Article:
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RAF Fighters Kill ISIS Fighters In Iraqi Caves Using Laser-Guided Bombs

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RAF Fighters Kill ISIS Fighters In Iraqi Caves Using Laser-Guided Bombs

RAF fighter pilots have successfully destroyed two ISIS terror cells hiding inside caves in Iraq, using laser-guided missiles.

The RAF Typhoon FGRs used Paveway IV guided bombs to successfully kill the fighters who were inside caves near to Bayji - about 130 miles north of the capital Baghdad - in a co-ordinated attack.

These simultaneous attacks come just a matter of days after the Iraqi authorities confirmed that an ISIS commander who claimed to be the leader of the terrorist organisation in the country had been killed by an airstrike.

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A statement from the Ministry of Defence (MoD) explained that a coalition surveillance aircraft had identified the fighters in the cave on 24 January, before the two RAF fighter jets were sent out to perform the strike.

The pilots made sure to check the area around the two caves - which were a mile and a half apart - for civilian presence, so as not to accidentally kill them, before launching the strike.

The blast from a Paveway IV strike. Credit: Ministry of Defence
The blast from a Paveway IV strike. Credit: Ministry of Defence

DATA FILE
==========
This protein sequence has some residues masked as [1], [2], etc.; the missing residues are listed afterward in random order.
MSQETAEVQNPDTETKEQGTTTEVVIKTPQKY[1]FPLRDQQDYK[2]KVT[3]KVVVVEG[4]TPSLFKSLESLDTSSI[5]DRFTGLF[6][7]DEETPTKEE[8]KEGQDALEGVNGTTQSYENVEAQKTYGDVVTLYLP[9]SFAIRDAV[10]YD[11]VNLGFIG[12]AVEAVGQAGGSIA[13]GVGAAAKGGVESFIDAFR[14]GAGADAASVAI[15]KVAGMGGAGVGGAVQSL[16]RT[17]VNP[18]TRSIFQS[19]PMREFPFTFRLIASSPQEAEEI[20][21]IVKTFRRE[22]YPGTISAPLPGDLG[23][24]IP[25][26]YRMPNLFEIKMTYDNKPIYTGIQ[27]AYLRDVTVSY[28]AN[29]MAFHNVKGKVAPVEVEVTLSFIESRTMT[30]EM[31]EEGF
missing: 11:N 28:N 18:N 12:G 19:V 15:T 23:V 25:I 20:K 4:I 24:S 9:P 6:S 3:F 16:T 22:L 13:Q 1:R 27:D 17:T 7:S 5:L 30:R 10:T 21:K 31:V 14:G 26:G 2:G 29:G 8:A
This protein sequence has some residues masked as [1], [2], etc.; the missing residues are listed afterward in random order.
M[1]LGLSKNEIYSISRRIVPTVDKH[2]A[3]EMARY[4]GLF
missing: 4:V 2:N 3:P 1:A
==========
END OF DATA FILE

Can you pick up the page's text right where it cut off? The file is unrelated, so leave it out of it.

The MoD said: "All four of the bombs struck the targets accurately and the strike was assessed to have been a success in eliminating the terrorist threat."

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The Ministry did not say how many people were killed in the attacks.

These latest strikes are part of an effort to stop ISIS gaining a foothold in Iraq by assisting the Iraqi security forces.

While much of ISIS' presence in the country was wiped out more than three years ago, the group remains a threat.

A reminder of that threat came in the form of an attack in Baghdad two weeks ago that killed 32 people.

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This strike is the first British armed forces attack on ISIS since 6 October last year, when a coalition airstrike killed terrorists that had attacked Iraqi soldiers in the deserts of Anbar province to the west of Baghdad.

Last April, the RAF also launched airstrikes on six caves near Bayji that were housing ISIS fighters.

On Thursday, Iraqi Prime Minister Mustafa al-Kadhimi confirmed the death of the ISIS commander Abu Yaser al-Issawi - who was calling himself the 'deputy caliph' - following an 'intelligence-led operation'.

Stock image of two RAF Typhoon fighter jets. Credit: PA
Stock image of two RAF Typhoon fighter jets. Credit: PA
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He paid tribute to Iraq's 'heroic armed forces' and said: "I gave my word to pursue [ISIS] terrorists, we gave them a thundering response."

ISIS had claimed responsibility for the deaths of 32 people after a suicide bombing at a crowded market.

While such attacks were commonplace during the US occupation of Iraq, much of the country has returned to normal following the decimation of ISIS.

However, the group retains a low-level presence within the country.

Featured Image Credit: Ministry of Defence

Topics: iraq, World News, UK News, army, Asia, ISIS

Tom Wood
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